As excited as I get about elections, Im ready for this one to be over. The suspense, quite frankly, is killing me.
Under normal circumstances Im pretty good at calling elections. Ive memorized what precincts are in what districts. As the returns roll in, I could pretty much tell who would win and lose. But all that institutional expertise is out the window now, courtesy of the General Assembly and Bibb County voters. I wouldnt have it any other way.
I really believed consolidation of our city and county governments -- no matter how practical -- would never happen in my lifetime. The opposition against it was fierce. So what changed? What made this final attempt after six failed referendums succeed? In the words of the irrepressible Fannie Lou Hamer, it seems Macon and Bibb County residents were sick and tired of being sick and tired.
Primarily, we had it up to our chinny-chin-chins with the shenanigans of City Council, and if it took restructuring the governments to rid ourselves of some of the personalities, so be it. Whether those personalities will see their end remains an open question that could be answered Tuesday night, I hope.
It could be a very long evening. Its my wish that all the kinks have been worked about who votes where and for whom, but early voting was quite tedious.
Let me warn you, Tuesdays results, unless something unexpected happens, will not mean the end of voting for the year. I expect at least one runoff and there is the possibility of a few others. That means we will have to do our civic duty again on Oct. 15.
Aside from that possibility, I fully expect, depending on the outcome in Districts 3 and 9, legal challenges to the results. That door was opened when at least 90 people cast ballots during the early voting period for candidates that cannot represent them.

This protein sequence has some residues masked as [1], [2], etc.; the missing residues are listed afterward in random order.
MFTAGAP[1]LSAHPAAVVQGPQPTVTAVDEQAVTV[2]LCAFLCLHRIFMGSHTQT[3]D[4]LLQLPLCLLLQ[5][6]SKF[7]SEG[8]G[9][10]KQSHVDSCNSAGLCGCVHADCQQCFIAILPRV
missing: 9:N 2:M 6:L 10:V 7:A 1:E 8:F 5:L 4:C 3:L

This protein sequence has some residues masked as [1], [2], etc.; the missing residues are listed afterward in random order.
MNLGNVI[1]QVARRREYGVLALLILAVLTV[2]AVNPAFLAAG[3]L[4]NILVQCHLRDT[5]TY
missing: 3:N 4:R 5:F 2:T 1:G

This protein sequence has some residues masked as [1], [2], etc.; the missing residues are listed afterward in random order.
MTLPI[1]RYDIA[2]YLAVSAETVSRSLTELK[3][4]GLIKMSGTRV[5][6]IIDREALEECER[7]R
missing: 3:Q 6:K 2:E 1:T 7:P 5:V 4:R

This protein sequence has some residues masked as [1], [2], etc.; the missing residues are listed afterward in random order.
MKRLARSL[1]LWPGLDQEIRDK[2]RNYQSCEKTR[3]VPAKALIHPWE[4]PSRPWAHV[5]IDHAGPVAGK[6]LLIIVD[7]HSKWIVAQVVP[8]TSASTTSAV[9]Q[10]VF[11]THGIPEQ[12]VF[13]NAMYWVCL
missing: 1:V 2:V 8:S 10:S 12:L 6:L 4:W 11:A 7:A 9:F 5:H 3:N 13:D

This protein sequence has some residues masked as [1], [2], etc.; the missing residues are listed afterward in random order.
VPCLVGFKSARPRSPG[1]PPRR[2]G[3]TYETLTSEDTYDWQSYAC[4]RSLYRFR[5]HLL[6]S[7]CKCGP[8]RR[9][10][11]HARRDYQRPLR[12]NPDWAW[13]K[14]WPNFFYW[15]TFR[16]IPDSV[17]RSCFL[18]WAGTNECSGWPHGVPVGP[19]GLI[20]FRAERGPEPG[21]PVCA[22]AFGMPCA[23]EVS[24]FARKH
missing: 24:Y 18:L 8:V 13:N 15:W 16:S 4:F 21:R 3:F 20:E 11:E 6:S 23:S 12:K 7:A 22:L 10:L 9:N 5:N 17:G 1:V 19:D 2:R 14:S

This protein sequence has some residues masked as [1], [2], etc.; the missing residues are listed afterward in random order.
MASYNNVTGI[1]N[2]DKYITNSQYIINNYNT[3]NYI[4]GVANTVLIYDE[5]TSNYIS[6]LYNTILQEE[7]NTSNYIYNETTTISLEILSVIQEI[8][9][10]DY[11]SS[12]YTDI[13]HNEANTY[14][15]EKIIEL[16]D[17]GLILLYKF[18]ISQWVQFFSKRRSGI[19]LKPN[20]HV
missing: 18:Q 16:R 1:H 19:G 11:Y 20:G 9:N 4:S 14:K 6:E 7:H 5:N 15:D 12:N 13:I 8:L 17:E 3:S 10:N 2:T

When and if the new government takes office Jan. 14, dont expect the sky to open letting us know that God is in his heaven and all is right with the world. If you think consolidation solves our myriad problems, Ive got some land for sale in the kingdom of Camelot.
No matter who gets elected mayor their name will not be Arthur Pendragon, better known as King Arthur. Commission district winners will not be led by a round table full of noble knights and Merlin is certainly not hanging around this part of the universe waiting for Excalibur to reappear.
What we are asking the new government to do is very difficult and hard. Some of it will be quite dirty in a political sense. Even if some of the personalities I dont have to name win, after they do the Happy Dance and let forth all their I told you sos, they will be on a short leash. The next term is three years long and there is a lot to do and most of it is going to be unpleasant.
The most we can expect is a quieter, gentler government, but if youre on a cut taxes binge, get over it. History teaches that a consolidated government initially costs more, not less, to operate. Its easy to say were going to cut the budget and lower taxes, but implementation means someones ox is bound to get gored. Voters dont like that.
My advice, no matter who wins Tuesday or thereafter, is dont panic and start casting gloom and doom in every corner. Its not the time for a woe-is-me moment. It will not mark the end of possibilities or the potential that lay before us. It could, however, slow us down.
My choices for mayor and commission may not win, but I will give the new government a chance no matter who are the victors. Once the new government is seated, Im wiping the slate clean. Im going to follow the admonition of the Apostle Paul when he wrote the church in Philippi from prison. He said he was forgetting what lies behind and straining forward to what lies ahead.
Charles E. Richardson is The Telegraphs editorial page editor. He can be reached at 478-744-4342 or via email at email@example.com. Tweet @crichard1020.